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Old 04-01-2010, 11:55 AM
8,317 posts, read 25,095,377 times
Reputation: 9065


Originally Posted by wanneroo View Post
I was shocked to learn in this thread that fires and floods did not occur before 1980? What happened!
Goes back to the old saying, "If a tree falls in the forest and there is no one there to hear it, did it make a noise?"

Fact is, there have been floods, droughts, and fires forever, but as our population has exploded, more and more humans and their man-made crap find themselves in harm's way. A goodly chunk of southwestern Colorado burned in forest fires in 1879, as an example. But the area was sparsely settled, and the human impacts were minimal. An interesting aside to that, there is some evidence that some of those fires in that year were intentionally set by the Ute Indians, who were to be removed to reservations shortly thereafter. Whatever the ignition source, the forests then were suffering the results of a significant multi-year drought, not unlike conditions in the past few years. The difference now is we have over century of intense fire suppression in the forests that has allowed an ungodly amount of fuels to build up--a condition that has not been present historically until fire suppression allowed it to occur.
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Old 04-01-2010, 12:50 PM
2,253 posts, read 5,835,868 times
Reputation: 2615
Wink As goeth Rhode Island . . .

The OP is entirely correct. I wasn't going to say anything, particularly on the Rhode Island forum as they have enough to deal with, and probably do not wish to hear it. But the flooding they are experiencing probably is the result of our warming climate. Maybe not, as any given day or year can vary. But that they are suffering is precisely that predicted, in regions being both wetter and drier, and in all cases more extreme. So as much as they surely do not want to hear it, and would like to think this a rare anomaly, they had best get used to more of the same.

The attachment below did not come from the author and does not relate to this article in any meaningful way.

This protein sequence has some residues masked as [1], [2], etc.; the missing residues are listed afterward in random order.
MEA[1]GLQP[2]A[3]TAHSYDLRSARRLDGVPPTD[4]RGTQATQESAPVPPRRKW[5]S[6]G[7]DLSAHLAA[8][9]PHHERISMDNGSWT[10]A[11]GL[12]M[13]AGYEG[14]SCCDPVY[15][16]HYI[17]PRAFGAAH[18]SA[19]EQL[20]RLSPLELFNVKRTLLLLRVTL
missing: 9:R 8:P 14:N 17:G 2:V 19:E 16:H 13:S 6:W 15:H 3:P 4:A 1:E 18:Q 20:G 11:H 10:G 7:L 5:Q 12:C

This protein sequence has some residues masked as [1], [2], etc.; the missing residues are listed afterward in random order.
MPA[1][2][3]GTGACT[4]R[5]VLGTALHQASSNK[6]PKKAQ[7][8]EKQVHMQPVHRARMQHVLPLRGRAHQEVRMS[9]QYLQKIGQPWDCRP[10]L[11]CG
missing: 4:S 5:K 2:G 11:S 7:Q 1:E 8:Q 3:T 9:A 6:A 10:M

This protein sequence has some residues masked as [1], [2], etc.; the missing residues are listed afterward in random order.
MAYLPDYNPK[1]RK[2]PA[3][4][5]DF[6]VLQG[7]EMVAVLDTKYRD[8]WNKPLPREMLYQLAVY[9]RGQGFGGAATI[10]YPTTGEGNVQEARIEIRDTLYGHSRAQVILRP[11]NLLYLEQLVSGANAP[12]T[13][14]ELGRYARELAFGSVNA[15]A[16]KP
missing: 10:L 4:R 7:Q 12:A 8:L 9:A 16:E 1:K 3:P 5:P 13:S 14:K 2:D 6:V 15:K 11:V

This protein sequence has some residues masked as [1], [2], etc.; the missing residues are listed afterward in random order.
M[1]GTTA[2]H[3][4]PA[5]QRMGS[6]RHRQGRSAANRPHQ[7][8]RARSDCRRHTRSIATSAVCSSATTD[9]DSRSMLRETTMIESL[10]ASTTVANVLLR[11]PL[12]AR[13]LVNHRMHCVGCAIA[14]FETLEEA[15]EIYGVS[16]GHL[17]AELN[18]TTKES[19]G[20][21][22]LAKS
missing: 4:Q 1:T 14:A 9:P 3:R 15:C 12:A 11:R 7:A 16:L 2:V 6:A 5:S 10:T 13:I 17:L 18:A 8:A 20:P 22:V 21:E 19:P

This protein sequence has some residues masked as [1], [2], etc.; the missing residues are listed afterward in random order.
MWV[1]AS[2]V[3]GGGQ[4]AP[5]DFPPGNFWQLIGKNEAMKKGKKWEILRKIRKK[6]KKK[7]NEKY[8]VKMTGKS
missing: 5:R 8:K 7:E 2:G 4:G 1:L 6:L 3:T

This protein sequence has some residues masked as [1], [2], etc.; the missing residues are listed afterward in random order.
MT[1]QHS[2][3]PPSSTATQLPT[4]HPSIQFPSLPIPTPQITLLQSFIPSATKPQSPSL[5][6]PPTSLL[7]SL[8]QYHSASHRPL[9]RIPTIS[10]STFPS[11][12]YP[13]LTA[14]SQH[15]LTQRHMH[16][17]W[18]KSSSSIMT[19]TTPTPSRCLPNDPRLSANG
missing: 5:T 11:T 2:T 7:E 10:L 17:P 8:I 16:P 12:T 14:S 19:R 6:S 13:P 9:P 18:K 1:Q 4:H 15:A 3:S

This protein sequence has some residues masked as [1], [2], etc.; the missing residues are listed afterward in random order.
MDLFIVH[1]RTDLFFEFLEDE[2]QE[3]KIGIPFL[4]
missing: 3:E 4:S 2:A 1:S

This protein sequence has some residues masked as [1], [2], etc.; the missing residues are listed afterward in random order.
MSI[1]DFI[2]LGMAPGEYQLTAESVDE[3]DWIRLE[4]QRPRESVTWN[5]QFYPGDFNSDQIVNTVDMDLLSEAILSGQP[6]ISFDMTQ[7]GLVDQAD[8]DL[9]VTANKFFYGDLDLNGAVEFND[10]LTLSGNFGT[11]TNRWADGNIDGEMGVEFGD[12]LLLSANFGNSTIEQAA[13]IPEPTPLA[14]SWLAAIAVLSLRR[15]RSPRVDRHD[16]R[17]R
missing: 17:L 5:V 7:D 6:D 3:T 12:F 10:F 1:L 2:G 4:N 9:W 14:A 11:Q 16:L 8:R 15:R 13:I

As for Colorado, we can expect more flooding as well, although never on the scale of low lying regions. But our forests are still being ravaged by the mountain pine beetle, this a large extent due climate, and large forest fires surely in our future. And the efforts of the USFS in butchering otherwise lovely forests will have minimal impact; they will have little more control than over these small bugs. The best solution remains in addressing the source of these complaints, which is in doing our utmost to forestall an increasingly warm climate. If this Earth always in natural cycles, what we have done has had a measurable and decided impact.

If we would not suffer such we should change traditional patterns and ways of being. That begins with perception.
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Old 04-01-2010, 12:56 PM
Location: High Plains
79 posts, read 120,133 times
Reputation: 104
As a weather buff and spotter for the NOAA, why do most all of the record high temps. date back to the 1800's?
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Old 04-01-2010, 01:26 PM
Location: Wherabouts Unknown!
7,754 posts, read 16,450,212 times
Reputation: 9287
I just did some quick research @ wunderground.com. I looked up the record high temperature for every day in the month of July for Grand Junction-CO. I discoverd the following:
* None of them go back to the 1800 hunderds
* The alltime high of 106 was recorded in 2005
* 13 of the highs have occurred since 2000
* 5 of the highs were recorded in the 1990s
* 4 of the highs were recorded in the 1980s
* 3 of the highs were recorded in the 1970s
* 1 high was recorded in the 1960s
* 1 high was recorded in the 1940s
* 3 of the highs were recorded in the 1930s
* 1 high was recorded in 1925 ( the oldest )
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Old 04-01-2010, 01:51 PM
Location: High Plains
79 posts, read 120,133 times
Reputation: 104
In Denver/Boulder, there are several record lows and highs set in the 1800's, in fact, most over 40 years ago.
National Weather Service Text Product Display
NWS Denver-Boulder, CO
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Old 05-08-2010, 11:43 AM
Location: Rhode Island (Splash!)
1,150 posts, read 2,290,221 times
Reputation: 444
Oh shucks, Nashville just got totally hammered by flooding in almost the exact some kind of rain event as we had in RI in March.

Sorry to hear about all the ruined fiddles and pianos (and homes and businesses). Maybe this is the Goddess' revenge for country music blacklisting the Dixie Chicks?

Nope, it's global warming/climate change. Seems kind of expensive for the Federal government and States if this keeps up...

Well, to quote a fantastic country singer named Seal, "Life goes on, whoah wooooowww-ee-ooooooo"

Oh, BTW, I see how nicely the rather low snowpack has held up this spring in the Rockies. That's just because in Colorado, Mother Nature's got one hell of a pair of balls !!!!!
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